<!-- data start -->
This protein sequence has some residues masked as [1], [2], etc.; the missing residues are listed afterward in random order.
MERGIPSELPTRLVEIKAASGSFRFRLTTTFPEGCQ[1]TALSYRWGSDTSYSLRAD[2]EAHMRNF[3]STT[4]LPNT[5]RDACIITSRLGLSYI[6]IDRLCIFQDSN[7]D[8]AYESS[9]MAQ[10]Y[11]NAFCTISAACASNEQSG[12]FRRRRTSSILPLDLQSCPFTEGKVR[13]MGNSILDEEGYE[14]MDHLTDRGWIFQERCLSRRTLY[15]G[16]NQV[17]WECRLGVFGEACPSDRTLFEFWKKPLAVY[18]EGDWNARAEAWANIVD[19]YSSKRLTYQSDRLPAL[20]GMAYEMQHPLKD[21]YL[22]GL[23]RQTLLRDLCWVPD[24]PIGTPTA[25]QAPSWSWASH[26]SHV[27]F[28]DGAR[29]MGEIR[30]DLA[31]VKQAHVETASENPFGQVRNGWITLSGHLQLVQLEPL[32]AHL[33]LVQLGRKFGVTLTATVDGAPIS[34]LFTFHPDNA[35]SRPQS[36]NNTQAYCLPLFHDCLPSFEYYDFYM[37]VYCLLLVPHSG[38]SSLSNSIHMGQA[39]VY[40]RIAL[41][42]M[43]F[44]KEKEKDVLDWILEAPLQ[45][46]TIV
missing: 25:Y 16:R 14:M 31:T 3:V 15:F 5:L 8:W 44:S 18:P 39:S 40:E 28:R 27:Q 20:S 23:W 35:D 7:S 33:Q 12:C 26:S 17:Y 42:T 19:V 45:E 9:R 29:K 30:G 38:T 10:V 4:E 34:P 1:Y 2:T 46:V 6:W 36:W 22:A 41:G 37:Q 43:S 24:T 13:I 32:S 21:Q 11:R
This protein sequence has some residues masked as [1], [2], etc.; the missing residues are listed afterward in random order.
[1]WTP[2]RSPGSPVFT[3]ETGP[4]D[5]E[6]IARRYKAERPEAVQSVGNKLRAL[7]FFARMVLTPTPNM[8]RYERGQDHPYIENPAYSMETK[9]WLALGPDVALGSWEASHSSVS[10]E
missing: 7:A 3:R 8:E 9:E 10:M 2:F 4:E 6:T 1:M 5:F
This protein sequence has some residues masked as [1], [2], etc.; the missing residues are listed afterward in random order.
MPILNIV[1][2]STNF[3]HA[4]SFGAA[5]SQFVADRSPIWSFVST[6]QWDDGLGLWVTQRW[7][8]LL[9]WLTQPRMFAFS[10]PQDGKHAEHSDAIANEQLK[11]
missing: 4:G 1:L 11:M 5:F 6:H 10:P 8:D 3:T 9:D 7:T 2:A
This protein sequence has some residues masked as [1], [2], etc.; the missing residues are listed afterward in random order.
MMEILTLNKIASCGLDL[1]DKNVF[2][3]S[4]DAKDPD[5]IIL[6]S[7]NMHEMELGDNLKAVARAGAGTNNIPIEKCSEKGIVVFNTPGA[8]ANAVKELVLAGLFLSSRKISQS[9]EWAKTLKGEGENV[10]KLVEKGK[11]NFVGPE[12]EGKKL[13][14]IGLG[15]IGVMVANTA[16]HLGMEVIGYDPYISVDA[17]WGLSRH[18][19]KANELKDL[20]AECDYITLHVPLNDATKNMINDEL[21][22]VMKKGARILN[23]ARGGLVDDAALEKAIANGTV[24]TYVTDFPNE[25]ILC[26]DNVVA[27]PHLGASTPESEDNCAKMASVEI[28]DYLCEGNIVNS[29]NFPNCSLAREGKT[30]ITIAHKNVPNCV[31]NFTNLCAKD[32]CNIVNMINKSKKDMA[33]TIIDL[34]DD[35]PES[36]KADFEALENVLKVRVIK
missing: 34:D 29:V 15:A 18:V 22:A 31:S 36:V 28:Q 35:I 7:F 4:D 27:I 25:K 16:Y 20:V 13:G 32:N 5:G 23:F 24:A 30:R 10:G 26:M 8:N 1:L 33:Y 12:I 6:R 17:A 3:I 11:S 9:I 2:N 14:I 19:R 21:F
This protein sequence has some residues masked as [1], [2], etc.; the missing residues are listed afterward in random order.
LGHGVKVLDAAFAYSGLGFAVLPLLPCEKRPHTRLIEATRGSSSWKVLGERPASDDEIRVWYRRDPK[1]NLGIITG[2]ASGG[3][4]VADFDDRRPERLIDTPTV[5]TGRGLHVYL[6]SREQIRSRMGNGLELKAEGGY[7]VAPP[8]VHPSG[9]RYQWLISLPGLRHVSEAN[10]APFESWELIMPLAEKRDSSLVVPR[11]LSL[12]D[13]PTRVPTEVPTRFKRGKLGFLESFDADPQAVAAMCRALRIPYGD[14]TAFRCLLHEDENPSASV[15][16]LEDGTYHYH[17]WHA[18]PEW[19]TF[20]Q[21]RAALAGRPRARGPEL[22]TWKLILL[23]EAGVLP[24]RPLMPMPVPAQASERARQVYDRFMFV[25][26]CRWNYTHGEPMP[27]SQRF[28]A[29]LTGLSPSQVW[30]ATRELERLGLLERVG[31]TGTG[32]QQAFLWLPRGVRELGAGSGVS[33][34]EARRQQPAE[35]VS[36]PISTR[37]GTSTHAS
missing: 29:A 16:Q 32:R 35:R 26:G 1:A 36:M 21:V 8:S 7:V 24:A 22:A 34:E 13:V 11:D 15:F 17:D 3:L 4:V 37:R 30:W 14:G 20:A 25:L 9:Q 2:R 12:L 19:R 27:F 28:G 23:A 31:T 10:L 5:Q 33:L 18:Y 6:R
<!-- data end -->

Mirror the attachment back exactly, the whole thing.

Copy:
This protein sequence has some residues masked as [1], [2], etc.; the missing residues are listed afterward in random order.
MERGIPSELPTRLVEIKAASGSFRFRLTTTFPEGCQ[1]TALSYRWGSDTSYSLRAD[2]EAHMRNF[3]STT[4]LPNT[5]RDACIITSRLGLSYI[6]IDRLCIFQDSN[7]D[8]AYESS[9]MAQ[10]Y[11]NAFCTISAACASNEQSG[12]FRRRRTSSILPLDLQSCPFTEGKVR[13]MGNSILDEEGYE[14]MDHLTDRGWIFQERCLSRRTLY[15]G[16]NQV[17]WECRLGVFGEACPSDRTLFEFWKKPLAVY[18]EGDWNARAEAWANIVD[19]YSSKRLTYQSDRLPAL[20]GMAYEMQHPLKD[21]YL[22]GL[23]RQTLLRDLCWVPD[24]PIGTPTA[25]QAPSWSWASH[26]SHV[27]F[28]DGAR[29]MGEIR[30]DLA[31]VKQAHVETASENPFGQVRNGWITLSGHLQLVQLEPL[32]AHL[33]LVQLGRKFGVTLTATVDGAPIS[34]LFTFHPDNA[35]SRPQS[36]NNTQAYCLPLFHDCLPSFEYYDFYM[37]VYCLLLVPHSG[38]SSLSNSIHMGQA[39]VY[40]RIAL[41][42]M[43]F[44]KEKEKDVLDWILEAPLQ[45][46]TIV
missing: 25:Y 16:R 14:M 31:T 3:V 15:F 5:L 8:W 44:S 18:P 39:S 40:E 28:R 27:Q 20:S 23:W 35:D 7:S 33:Q 12:C 26:S 17:Y 42:T 19:V 45:E 9:R 29:K 30:G 38:T 10:V 4:E 34:P 1:Y 2:T 46:V 6:W 36:W 22:A 41:G 37:Q 43:S 24:T 13:I 32:S 21:Q 11:R
This protein sequence has some residues masked as [1], [2], etc.; the missing residues are listed afterward in random order.
[1]WTP[2]RSPGSPVFT[3]ETGP[4]D[5]E[6]IARRYKAERPEAVQSVGNKLRAL[7]FFARMVLTPTPNM[8]RYERGQDHPYIENPAYSMETK[9]WLALGPDVALGSWEASHSSVS[10]E
missing: 7:A 3:R 8:E 9:E 10:M 2:F 4:E 6:T 1:M 5:F
This protein sequence has some residues masked as [1], [2], etc.; the missing residues are listed afterward in random order.
MPILNIV[1][2]STNF[3]HA[4]SFGAA[5]SQFVADRSPIWSFVST[6]QWDDGLGLWVTQRW[7][8]LL[9]WLTQPRMFAFS[10]PQDGKHAEHSDAIANEQLK[11]
missing: 4:G 1:L 11:M 5:F 6:H 10:P 8:D 3:T 9:D 7:T 2:A
This protein sequence has some residues masked as [1], [2], etc.; the missing residues are listed afterward in random order.
MMEILTLNKIASCGLDL[1]DKNVF[2][3]S[4]DAKDPD[5]IIL[6]S[7]NMHEMELGDNLKAVARAGAGTNNIPIEKCSEKGIVVFNTPGA[8]ANAVKELVLAGLFLSSRKISQS[9]EWAKTLKGEGENV[10]KLVEKGK[11]NFVGPE[12]EGKKL[13][14]IGLG[15]IGVMVANTA[16]HLGMEVIGYDPYISVDA[17]WGLSRH[18][19]KANELKDL[20]AECDYITLHVPLNDATKNMINDEL[21][22]VMKKGARILN[23]ARGGLVDDAALEKAIANGTV[24]TYVTDFPNE[25]ILC[26]DNVVA[27]PHLGASTPESEDNCAKMASVEI[28]DYLCEGNIVNS[29]NFPNCSLAREGKT[30]ITIAHKNVPNCV[31]NFTNLCAKD[32]CNIVNMINKSKKDMA[33]TIIDL[34]DD[35]PES[36]KADFEALENVLKVRVIK
missing: 34:D 29:V 15:A 18:V 22:A 31:S 36:V 28:Q 35:I 7:F 4:D 27:I 25:K 16:Y 20:V 13:G 32:N 5:G 23:F 24:A 30:R 10:G 26:M 8:N 1:L 33:Y 12:I 6:R 17:A 3:I 11:S 9:I 2:N 14:I 19:R 21:F
This protein sequence has some residues masked as [1], [2], etc.; the missing residues are listed afterward in random order.
LGHGVKVLDAAFAYSGLGFAVLPLLPCEKRPHTRLIEATRGSSSWKVLGERPASDDEIRVWYRRDPK[1]NLGIITG[2]ASGG[3][4]VADFDDRRPERLIDTPTV[5]TGRGLHVYL[6]SREQIRSRMGNGLELKAEGGY[7]VAPP[8]VHPSG[9]RYQWLISLPGLRHVSEAN[10]APFESWELIMPLAEKRDSSLVVPR[11]LSL[12]D[13]PTRVPTEVPTRFKRGKLGFLESFDADPQAVAAMCRALRIPYGD[14]TAFRCLLHEDENPSASV[15][16]LEDGTYHYH[17]WHA[18]PEW[19]TF[20]Q[21]RAALAGRPRARGPEL[22]TWKLILL[23]EAGVLP[24]RPLMPMPVPAQASERARQVYDRFMFV[25][26]CRWNYTHGEPMP[27]SQRF[28]A[29]LTGLSPSQVW[30]ATRELERLGLLERVG[31]TGTG[32]QQAFLWLPRGVRELGAGSGVS[33][34]EARRQQPAE[35]VS[36]PISTR[37]GTSTHAS
missing: 29:A 16:Q 32:R 35:R 26:G 1:A 36:M 21:V 8:S 7:V 24:A 22:A 34:E 13:V 11:D 15:F 17:D 3:L 4:V 37:R 30:W 14:G 20:A 25:L 9:Q 2:R 12:L 19:R 27:F 28:G 23:A 31:T 10:L 5:Q 33:L 18:Y 6:R